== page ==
• Ask for proof of purchase.
• Ask for proof of authenticity.
• Check with your local police station to see if goods have been reported as stolen.
• Search various “checking” sites online.
The situation is different if you obtain (therefore handling stolen goods) the items knowing that they have been stolen. That is a crime under Section 22 of the Theft Act 1968.
Been caught out before? Get in contact with me, Len Dastard, the greatest Mexican wrestler there never was, at email@example.com. Adios!
It is I, Len Dastard, real life litigation executive and imaginary retired Mexican lucha libre. We have followed this particular story from the off. As a recap, take a look at here.
This has been rumbling on now for quite some time but finally the long-running cases brought by ACS:Law against (supposed) file sharers came to an end this month.
Michael Forrester acting for the Defendants confirmed that a confidential out of court settlement had been reached with ACS:Law. As if that wasn’t enough, Michael Forrester has urged more people to come forward – “It can be incredibly upsetting for people to receive these letters and they may well have a claim in harassment, so we are urging them to come forward.”
Now, what next for ACS:Law? Well, they have ceased trading. Their sole practitioner, Mark Andrew Crossley (instigator of this embarrassing debacle), is due to appear before the Solicitors Disciplinary Tribunal on 18th August 2011. The charges that he faces are:
- Allowing his independence to be compromised.
- Acted contrary to the best interests of his client.
- Acted in a way to diminish the trust placed by the public in the legal profession.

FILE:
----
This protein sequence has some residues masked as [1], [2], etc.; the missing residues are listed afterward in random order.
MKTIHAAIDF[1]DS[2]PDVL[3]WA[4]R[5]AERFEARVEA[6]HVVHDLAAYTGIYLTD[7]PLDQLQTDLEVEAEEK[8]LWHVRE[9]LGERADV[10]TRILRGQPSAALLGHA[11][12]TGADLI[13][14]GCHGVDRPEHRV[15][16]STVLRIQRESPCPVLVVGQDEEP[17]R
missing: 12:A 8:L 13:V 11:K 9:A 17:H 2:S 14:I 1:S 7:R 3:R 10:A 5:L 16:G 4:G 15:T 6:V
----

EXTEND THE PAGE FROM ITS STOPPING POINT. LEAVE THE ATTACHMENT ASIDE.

- Giving false statements to the court; and
- Using his position to take unfair advantage of others.
The decision will not be known until October 2011.
When MediaCAT first approached Crossley to deal with these matters I would imagine his eyes lit up. Sending thousands of letters demanding £500 compensation. It would have meant massive bucks for him. As it is, he comes out of this facing the very real prospect that he will be suspended by the Solicitors Disciplinary Tribunal. Such a shame.
Get in contact with us at firstname.lastname@example.org if you would like us to look at any issues for you. Adios!
Hola amigos! It is I, Len Dastard, former Mexican wrestler turned litigation executive. Excuse my poor posture today – things got a little out of hand last night at Club El Alebrije. I managed to put my back out whilst giving the crowd a demonstration of our great national dance – Jarabe Tapatío. As a true professional I dance until the end, took the standing ovation and sunk a few more La Paloma Supremas before heading home, where I practised the horizontal samba with your mother.
Anyway, nothing will stop me from writing for you and today we look again at the European Small Claims Procedure (ESCP). Don’t worry, lazy reader – I am happy to lead the way to part 1 of this magnificent article here.
Despite your claim being against someone in a foreign country you will need to send your claim form to your local County Court. In order to find the details you should use this website. It is worth also